As this series on contraception comes to a close, Emily Heady offers a Protestant perspective on Natural Family Planning.
When my husband and I married in 2001, we were graduate students with tiny salaries, tiny living quarters, and gargantuan workloads. It was not a good time for a baby. So a few months before our wedding, I showed up at Indiana University’s student health center and said I needed birth control. The nurse practitioner asked me if it was an emergency or if I needed a police referral. “No,” I said. “I’m getting married in a few months, and I want to be used to it by then.”
Although born and raised in church, I had a very anemic theology of conception. We just didn’t talk about it. I had been taught that sex before marriage was bad, but that was about it. Marital sexuality simply wasn’t discussed; neither was birth control or any other blush-worthy subject. As a pro-life evangelical, I hadn’t expected the student health center at the Big Secular School to serve as a complete and reliable guide to human sexuality, but I needed answers, and that was my best hope.
To her credit, the nurse practitioner heard my questions about the mechanisms various drugs used in controlling for birth, then recommended Depo-Provera. If it shut down my cycles altogether, she explained, that would mean that there was no egg to fertilize; if it didn’t, well, we could talk further. It turned out we didn’t have to: Depo did just what she had predicted.
The first time I engaged theologically with questions about married sexuality was as part of the requisite premarital counseling my Catholic spouse and I completed. The eminently practical priest explained that, while the Church preferred Natural Family Planning—or no planning at all, per Vatican II Dignitatis Humanae “Men should act on their own judgment”—so birth control was ultimately a matter of individual conscience. But marriages must be open to children, he cautioned, and for that reason, sex must not be separated from procreation—either in practice or in theory. Children are a blessing from the Lord; and even if a blessing doesn’t seem like something we might want right then, that doesn’t make it a bad thing. The priest’s interpretation, my husband said, was left-leaning but not outside the pale. And so, on the authority of Fr. Grimes, the conversation about how we would plan our own family was set aside, at least for a while.
Three years later, we had a house, a dog, and real jobs. Meanwhile, Pfizer, Depo-Provera’s manufacturer, had released a recommendation that the drug should not be used for more than two years, given its tendency to cause severe bone loss. While my bones seemed fine, I had a headache that wouldn’t stop, a snappish attitude, and just enough insomnia to keep my energy level low. And we were comfortable—financially well provided for and, despite our various service commitments in our churches, in possession of just enough leisure time to feel a sense of ennui. Pfizer and God spoke together, asking me to reconsider the cost of my own convenience.
We began investigating Natural Family Planning as a remedy to my physical and our spiritual malaise. NFP had never been explained to me as a viable birth control option—the NP at the student health center, in fact, had equated it with the “rhythm method” and dismissed it outright. But NFP, I learned after research, can be up to 99 percent effective, if done properly and consistently. While calendar-based methods of predicting fertility (the rhythm method among them) are unreliable, a symptoms-based approach that tracks body temperature, fluids, and other indicators works very well—assuming, of course, that the interested parties control themselves enough to follow it.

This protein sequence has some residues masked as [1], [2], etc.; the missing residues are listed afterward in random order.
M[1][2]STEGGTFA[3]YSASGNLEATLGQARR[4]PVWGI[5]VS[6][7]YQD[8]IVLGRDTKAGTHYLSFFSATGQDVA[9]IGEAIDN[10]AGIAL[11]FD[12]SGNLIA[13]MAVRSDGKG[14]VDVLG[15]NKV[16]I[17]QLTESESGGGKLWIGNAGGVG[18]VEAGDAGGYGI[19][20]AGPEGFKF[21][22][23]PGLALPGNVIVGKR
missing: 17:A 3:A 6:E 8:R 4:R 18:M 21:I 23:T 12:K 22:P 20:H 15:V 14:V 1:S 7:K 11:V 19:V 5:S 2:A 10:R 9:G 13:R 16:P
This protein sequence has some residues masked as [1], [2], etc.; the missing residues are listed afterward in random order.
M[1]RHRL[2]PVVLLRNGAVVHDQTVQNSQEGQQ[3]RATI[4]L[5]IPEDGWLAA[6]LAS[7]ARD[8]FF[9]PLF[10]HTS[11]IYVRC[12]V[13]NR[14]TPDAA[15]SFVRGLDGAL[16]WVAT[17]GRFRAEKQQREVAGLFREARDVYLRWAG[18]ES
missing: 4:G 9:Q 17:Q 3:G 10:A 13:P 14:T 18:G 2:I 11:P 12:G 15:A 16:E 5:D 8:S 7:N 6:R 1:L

For six more years, we rigorously followed the NFP guidelines, and for six years, we remained childless. At the same time, we found that we were open to life in a way we had not been previously. My health improved quickly. Charting cycles and watching for signs made me much more aware of how much of my approach to work, my decision-making processes, and my overall outlook on life was enmeshed with my physical body. I was, it turned out, an incarnate being, and processing that reality for the first time allowed me both to compensate for the weaknesses of the flesh, and to appreciate the sacrifice of a God who would take on a body.
My husband and I had to adjust—of course—but we also found that intimacy was more intimate in part because it wasn’t a constant. The Bible is replete with periods of fasting and feasting, and restraining appetites for a period of time lends a sweetness and significance to the feast when it happens.
When the day came that we grew frustrated with our dog’s inability to talk with us, NFP also helped us to conceive a child, then another three years later. Continuing NFP even now, when we have more blessings than we can count, when we crave the rhythm of everyday life more than we crave novelty, means that we continue to live incarnate lives. Children are indeed a blessing from the Lord, one whose ever-shifting sleep cycles, new teeth and new words and new discoveries, remind us how tenuous—how easily interrupted, how easily forgotten—the rhythms of life can be.
Emily Heady is Vice Provost for Undergraduate Education and Professor of English at Liberty University. She and her husband Chene have two children, Beatrice and Avery.